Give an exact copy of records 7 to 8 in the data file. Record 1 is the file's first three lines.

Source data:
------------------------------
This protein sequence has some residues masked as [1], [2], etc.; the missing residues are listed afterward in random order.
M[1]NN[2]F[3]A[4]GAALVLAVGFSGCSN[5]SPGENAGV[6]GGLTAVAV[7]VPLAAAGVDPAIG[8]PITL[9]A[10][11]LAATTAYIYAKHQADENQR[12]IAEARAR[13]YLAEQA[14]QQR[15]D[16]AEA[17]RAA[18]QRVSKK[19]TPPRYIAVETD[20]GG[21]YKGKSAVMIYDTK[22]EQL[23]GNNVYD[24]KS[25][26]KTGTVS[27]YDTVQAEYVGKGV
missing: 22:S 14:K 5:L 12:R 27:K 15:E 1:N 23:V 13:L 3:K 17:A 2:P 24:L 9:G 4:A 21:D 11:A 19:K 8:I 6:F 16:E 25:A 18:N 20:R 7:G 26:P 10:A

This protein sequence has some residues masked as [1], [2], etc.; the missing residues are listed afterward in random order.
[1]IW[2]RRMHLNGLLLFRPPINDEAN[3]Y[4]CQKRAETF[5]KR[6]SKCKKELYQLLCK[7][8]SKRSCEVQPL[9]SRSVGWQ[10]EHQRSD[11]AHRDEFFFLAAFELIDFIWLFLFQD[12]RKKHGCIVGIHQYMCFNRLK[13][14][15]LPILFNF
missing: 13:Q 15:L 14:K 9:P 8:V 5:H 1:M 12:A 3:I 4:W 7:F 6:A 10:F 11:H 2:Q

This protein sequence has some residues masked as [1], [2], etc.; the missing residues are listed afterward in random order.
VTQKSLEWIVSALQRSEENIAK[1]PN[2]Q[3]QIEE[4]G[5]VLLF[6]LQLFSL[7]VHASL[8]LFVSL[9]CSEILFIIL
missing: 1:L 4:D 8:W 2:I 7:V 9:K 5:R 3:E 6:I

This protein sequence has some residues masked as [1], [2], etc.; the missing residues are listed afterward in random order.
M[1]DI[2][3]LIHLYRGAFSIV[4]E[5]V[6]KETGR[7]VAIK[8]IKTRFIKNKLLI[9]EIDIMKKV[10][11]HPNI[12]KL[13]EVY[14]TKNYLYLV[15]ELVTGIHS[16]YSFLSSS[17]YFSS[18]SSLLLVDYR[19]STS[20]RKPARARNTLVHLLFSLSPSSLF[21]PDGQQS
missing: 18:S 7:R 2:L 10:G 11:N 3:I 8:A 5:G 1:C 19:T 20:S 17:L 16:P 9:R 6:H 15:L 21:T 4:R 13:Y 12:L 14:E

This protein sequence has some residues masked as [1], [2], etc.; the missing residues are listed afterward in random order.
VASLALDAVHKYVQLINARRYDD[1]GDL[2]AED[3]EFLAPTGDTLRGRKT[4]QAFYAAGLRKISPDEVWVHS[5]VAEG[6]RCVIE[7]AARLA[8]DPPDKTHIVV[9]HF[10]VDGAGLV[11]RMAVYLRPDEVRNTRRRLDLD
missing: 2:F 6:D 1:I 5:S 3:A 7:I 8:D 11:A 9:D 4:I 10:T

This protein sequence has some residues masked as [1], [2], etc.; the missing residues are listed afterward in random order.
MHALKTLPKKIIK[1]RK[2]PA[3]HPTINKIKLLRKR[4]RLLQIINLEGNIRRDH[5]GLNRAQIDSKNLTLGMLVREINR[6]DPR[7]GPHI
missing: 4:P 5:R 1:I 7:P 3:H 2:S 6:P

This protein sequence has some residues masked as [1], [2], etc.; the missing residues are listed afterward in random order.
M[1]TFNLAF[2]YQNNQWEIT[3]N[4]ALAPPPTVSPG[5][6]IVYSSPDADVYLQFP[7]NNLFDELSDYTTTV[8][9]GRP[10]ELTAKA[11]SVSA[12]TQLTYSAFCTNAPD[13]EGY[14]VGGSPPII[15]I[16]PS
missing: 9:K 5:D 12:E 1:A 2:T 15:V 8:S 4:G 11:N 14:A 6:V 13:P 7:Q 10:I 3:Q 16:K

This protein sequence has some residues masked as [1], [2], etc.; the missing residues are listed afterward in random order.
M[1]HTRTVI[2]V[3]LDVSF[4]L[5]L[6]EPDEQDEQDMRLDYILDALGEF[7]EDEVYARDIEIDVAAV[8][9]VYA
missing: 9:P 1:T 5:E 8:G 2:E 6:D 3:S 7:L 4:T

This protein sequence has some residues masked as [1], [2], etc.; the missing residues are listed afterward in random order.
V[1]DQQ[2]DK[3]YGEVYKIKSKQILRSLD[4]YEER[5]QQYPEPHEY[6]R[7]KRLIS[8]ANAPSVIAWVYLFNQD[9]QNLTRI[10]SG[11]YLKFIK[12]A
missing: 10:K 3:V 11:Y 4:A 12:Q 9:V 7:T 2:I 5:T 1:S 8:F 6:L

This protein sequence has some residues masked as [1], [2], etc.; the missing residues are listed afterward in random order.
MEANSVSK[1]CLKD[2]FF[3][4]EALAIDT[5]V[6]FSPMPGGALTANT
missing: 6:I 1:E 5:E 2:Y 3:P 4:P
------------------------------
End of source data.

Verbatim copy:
This protein sequence has some residues masked as [1], [2], etc.; the missing residues are listed afterward in random order.
M[1]TFNLAF[2]YQNNQWEIT[3]N[4]ALAPPPTVSPG[5][6]IVYSSPDADVYLQFP[7]NNLFDELSDYTTTV[8][9]GRP[10]ELTAKA[11]SVSA[12]TQLTYSAFCTNAPD[13]EGY[14]VGGSPPII[15]I[16]PS
missing: 9:K 5:D 12:E 1:A 2:T 15:V 8:S 4:G 11:N 14:A 6:V 13:P 7:Q 10:I 3:Q 16:K

This protein sequence has some residues masked as [1], [2], etc.; the missing residues are listed afterward in random order.
M[1]HTRTVI[2]V[3]LDVSF[4]L[5]L[6]EPDEQDEQDMRLDYILDALGEF[7]EDEVYARDIEIDVAAV[8][9]VYA
missing: 9:P 1:T 5:E 8:G 2:E 6:D 3:S 7:L 4:T